Yes, you have a good case for poor conversion.
At 17.3 your FT4 is 53% through it's range of 12-22.
At 3.1 your FT3 is 0% through it's range of 3.1-6.8.
Unfortunately, the NHS rarely tests for FT3 and don't seem to attach any importance to it. The reality is that T4 is a pro hormone, it is inactive and some of it converts to T3 which is the active hormone that every cell in our body needs. Without a decent level of T3 we cant function well and remain hypothyroid.
From ThyroidUK's main website > Hypothyroidism > 'Treatment Options':
' According to the BMA's booklet, "Understanding Thyroid Disorders", many people do not feel well unless their levels are at the bottom of the TSH range or below and at the top of the FT4 range or a little above.
Dr Toft states in Pulse Magazine, "The appropriate dose of levothyroxine is that which restores euthyroidism and serum TSH to the lower part of the reference range - 0.2-0.5mU/l.
In this case, free thyroxine is likely to be in the upper part of its reference range or even slightly elevated – 18-22pmol/l. Most patients will feel well in that circumstance.
But some need a higher dose of levothyroxine to suppress serum TSH and then the serum-free T4 concentration will be elevated at around 24-28pmol/l.
This 'exogenous subclinical hyperthyroidism' is not dangerous as long as serum T3 is unequivocally normal – that is, serum total around T3 1.7nmol/l (reference range 1.0-2.2nmol/l)." '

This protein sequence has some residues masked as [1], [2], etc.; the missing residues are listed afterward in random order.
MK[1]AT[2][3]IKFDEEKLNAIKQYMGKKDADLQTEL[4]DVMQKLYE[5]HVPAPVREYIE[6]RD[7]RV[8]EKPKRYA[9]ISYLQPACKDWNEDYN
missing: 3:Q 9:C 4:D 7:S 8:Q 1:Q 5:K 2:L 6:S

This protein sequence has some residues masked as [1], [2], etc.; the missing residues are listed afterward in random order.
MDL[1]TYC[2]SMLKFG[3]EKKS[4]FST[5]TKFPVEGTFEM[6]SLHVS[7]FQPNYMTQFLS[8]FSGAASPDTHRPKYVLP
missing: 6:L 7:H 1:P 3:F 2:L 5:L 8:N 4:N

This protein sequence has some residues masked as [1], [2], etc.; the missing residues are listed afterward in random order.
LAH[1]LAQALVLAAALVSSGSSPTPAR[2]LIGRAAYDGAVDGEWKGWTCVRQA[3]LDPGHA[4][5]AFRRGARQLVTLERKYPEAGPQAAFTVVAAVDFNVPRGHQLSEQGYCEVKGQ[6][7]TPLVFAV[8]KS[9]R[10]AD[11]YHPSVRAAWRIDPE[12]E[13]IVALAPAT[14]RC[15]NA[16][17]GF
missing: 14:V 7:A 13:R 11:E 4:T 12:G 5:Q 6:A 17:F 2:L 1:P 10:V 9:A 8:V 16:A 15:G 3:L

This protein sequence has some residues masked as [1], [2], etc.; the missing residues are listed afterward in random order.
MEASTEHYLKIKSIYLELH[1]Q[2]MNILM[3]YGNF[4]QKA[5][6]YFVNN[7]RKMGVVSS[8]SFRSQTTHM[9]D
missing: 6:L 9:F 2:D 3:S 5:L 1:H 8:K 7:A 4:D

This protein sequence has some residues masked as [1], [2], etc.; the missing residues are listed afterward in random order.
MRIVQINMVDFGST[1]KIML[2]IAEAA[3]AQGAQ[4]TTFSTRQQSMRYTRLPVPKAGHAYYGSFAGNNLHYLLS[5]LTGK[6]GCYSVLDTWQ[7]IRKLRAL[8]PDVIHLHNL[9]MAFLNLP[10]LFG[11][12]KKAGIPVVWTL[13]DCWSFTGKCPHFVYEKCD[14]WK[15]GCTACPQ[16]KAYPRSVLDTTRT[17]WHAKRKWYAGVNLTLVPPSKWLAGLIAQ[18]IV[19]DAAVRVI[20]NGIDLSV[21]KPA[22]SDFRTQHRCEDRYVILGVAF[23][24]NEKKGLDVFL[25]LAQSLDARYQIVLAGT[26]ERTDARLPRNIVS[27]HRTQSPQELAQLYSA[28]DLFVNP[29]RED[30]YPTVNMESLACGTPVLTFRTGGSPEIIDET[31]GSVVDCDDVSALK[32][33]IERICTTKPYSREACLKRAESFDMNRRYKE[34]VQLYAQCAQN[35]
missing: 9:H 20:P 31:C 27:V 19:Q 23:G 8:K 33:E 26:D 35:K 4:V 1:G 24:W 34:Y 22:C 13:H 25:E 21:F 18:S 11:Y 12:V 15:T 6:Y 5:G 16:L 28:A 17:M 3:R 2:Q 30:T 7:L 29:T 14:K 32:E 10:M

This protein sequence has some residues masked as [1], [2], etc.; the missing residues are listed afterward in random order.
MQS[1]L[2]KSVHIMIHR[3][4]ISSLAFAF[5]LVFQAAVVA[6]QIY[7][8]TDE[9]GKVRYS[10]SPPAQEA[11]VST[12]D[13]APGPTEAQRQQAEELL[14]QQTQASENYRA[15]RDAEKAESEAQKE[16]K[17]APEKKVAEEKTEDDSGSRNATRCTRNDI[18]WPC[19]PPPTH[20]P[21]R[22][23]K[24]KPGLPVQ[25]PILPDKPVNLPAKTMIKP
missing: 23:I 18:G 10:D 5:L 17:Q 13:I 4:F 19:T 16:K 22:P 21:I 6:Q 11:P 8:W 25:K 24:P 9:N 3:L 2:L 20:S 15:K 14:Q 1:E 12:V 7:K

Dr Toft is past president of The British Thyroid Association and leading endocrinologist. You can email Louise (as above) for a copy of the article to discuss with your GP.
Note that the article is talking about being medicated with Levo. When you add T3 then TSH and FT4 can lower, but again it is the FT3 result that is important.
It's also worth being aware that all nutrients should be at optimal levels for thyroid hormone to work properly, these are:
Vit D - 100-150nmol/L
B12 - very top of range, even 900-1000
Folate - at least half way through it's range
Ferritin - a minimum of 70, recommended is half way through it's range
If your GP won't test them then you can get them done privately with a fingerprick test as mentioned above.
Supplementing to achieve optimal levels then stopping supplements is a waste of time, once optimal then a maintenance dose is needed to stay there.
It's also worth testing for Thyroid antibodies to rule out (or in) autoimmune thyroid disease. There are two types - Thyroid Peroxidase (TPO) and Thyroglobulin (TG). The NHS rarely does TPO and almost never TG. Again these can be done privately.
There are a few general supplements that it's worth taking when hypo:
Vit C - 2000mg daily in divided doses, more if you want to bowel tolerance. This supports adrenals, thyroid and adrenals work together.
Selenium L-selenomethionine 200mcg daily - this aids conversion of T4 to T3
Mineral Complex that doesn't contain iron, calcium and iodine